Today’s show looks at how the Drumpf is changing the Republican Party. Amy Goodman interviews Rick Perlstein, a reporter and author who has researched the conservative movement extensively. He wrote a recent article called “Donald Trump’s avenging angels: How the orange-haired monster has rewritten the history of American conservatism.” Here’s a segment of the interview:
But what Donald Trump is doing, I realized, was very different, when I read an article like last fall by Evan Osnos of The New Yorker. And Osnos happened to be doing an article about white nationalists, which is kind of the polite term for white supremacists. And he said—he was just kind of, you know, doing an article about them, independently of Trump, when Trump announced his candidacy, and he heard them saying all these warm things about them. And when I read that article, I said, “Wow! This is really like nothing I’ve seen before in studying the Republican right for 18, 19 years,” because white supremacists have always kind of considered both parties Tweedledee and Tweedledum. And the idea that they would consider a major Republican Party figure one of them is—you know, it’s a discontinuity among white supremacists. And the idea that Donald Trump would not immediately disavow them, whatever that says about what Donald Trump believes or what previous Republican candidates believe, is just a very different practice than what we have seen before. It’s a watershed moment in the surrender of a major American political party to the most rank and base kind of racism that we’ve seen in this country.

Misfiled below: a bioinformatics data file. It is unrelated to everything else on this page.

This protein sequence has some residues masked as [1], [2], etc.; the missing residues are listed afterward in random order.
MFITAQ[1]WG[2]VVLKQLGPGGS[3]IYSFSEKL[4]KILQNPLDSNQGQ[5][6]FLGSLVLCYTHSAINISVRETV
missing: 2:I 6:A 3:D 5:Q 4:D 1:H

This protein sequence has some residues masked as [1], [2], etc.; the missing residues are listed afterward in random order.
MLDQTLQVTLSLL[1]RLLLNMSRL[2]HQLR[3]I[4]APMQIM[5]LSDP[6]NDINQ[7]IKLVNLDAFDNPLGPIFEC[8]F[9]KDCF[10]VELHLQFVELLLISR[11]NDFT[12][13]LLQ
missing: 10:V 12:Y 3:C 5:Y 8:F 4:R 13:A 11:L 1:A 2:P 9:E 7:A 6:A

Also today, a new article from In These Times by Branko Marcetic looks at the history of superdelegates. As Hillary Clinton began the primaries with a more than 400-delegate lead by securing support from superdelegates, their presence could change the course of the Democratic nomination and possibly the election.
Finally, major developments have taken place in several police shooting cases. On Tuesday, Dante Servin resigned from the Chicago Police Department just days before hearings were set to begin into whether he should be fired for shooting Rekia Boyd while he was off duty and she stood with a group of friends near his house. This comes as Chicago Mayor Rahm Emanuel announced this week that he plans to disband the city’s controversial police oversight agency that has been criticized for sluggish investigations that rarely resulted in disciplinary action. Mayor Emanuel is also facing calls to resign over a possible cover-up of the police killing of Laquan McDonald, who was shot 16 times in 2014.
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